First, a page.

Check all the Clans that have DNA Projects. If your Clan is not in the list there's a way for it to be listed. Electric Scotland's Classified Directory An amazing collection of unique holiday cottages, castles and apartments, all over Scotland in truly amazing locations.

Click here to get a Printer Friendly Page

The Scottish Nation

HOGG, WILLIAM, an ingenious translator into Latin of English poems, lived in the seventeenth century, and was a native of Gowrie, In Perthshire. To better his condition he went to London, but being disappointed in his views, he was reduced to great distress. Dr. Birch states that he died of want in the streets. In 1690 he published at London ‘Paraphrasis Poetica in tria Johannis Miltonis viri clarissimi Poemata, viz. Paradisum Amissum, Paradisum Recuperatum, et Samsonum Agonistem,’ an edition of which was printed at Rotterdam in 1699. Of this version of Milton the notorious Lauder made considerable use in his dishonest attempt against the reputation of that great poet. The other principal translations of Hogg are, ‘Liber Primus Principis Arcturi,’ (a Rich. Blackmore, Esq. Aur.) Latine red. 1706; ‘Paraphrasis in Jobum Poetica,’ 1682; ‘Satyra Sacra, sive Paraphrasis in Ecclesiasten Poetica.’ Part of his sacred poetry is reprinted in the ‘Poetarum Scotorum Musae Sacrae.’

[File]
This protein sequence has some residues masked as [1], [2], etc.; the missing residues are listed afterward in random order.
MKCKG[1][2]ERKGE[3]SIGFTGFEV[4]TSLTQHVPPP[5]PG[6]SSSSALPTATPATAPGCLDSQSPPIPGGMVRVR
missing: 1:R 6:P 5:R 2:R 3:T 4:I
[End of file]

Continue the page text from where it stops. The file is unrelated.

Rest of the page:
HOGG, JAMES, the Ettrick Shepherd, one of the most remarkable of Scotland’s self-taught poets, was born in a cottage on the banks of the Ettrick, Selkirkshire, January 25, 1772, the anniversary of the natal day of Burns. His progenitors were all shepherds, an occupation which his father, like himself, followed for many years. He received but a scanty education, and spent only about half a year at school. At seven years of age he was sent to herd cows, and his boyhood was devoted to keeping sheep upon the hills. Among the first books that he read were ‘The Life of Wallace,’ and ‘The Gentle Shepherd,’ which he was disappointed were not written in prose instead of verse. He also read Bishop Burnet’s ‘Theory of the Conflagration of the Earth,’ which he sates nearly “overturned his brain.” His first attempts at versification were made in the spring of 1796; and his first published song was ‘My name it is Donald M’Donald,’ composed, in 1800, on the threatened invasion of Bonaparte, which soon became very popular. In 1801, when attending the sheep market at Edinburgh, he ventured to publish a small volume of poems, which, however, was soon consigned to oblivion. The attention of Sir Walter, then Mr. Scott, being drawn to the poetical talent of Mr. Hogg, by his advice he published, in 1807, a volume of ballads, under the title of the ‘Mountain Bard.’ These compositions, emanating from a rough untutored mind, bore many latent indications of that high poetical imagination which afterwards shone out so brightly in ‘Kilmeny;’ and the work being successful, with its profits and a premium which he gained from the Highland Society for an ‘Essay on Sheep,’ published the same year, he was tempted to embark in an agricultural speculation, which unfortunately proved a failure.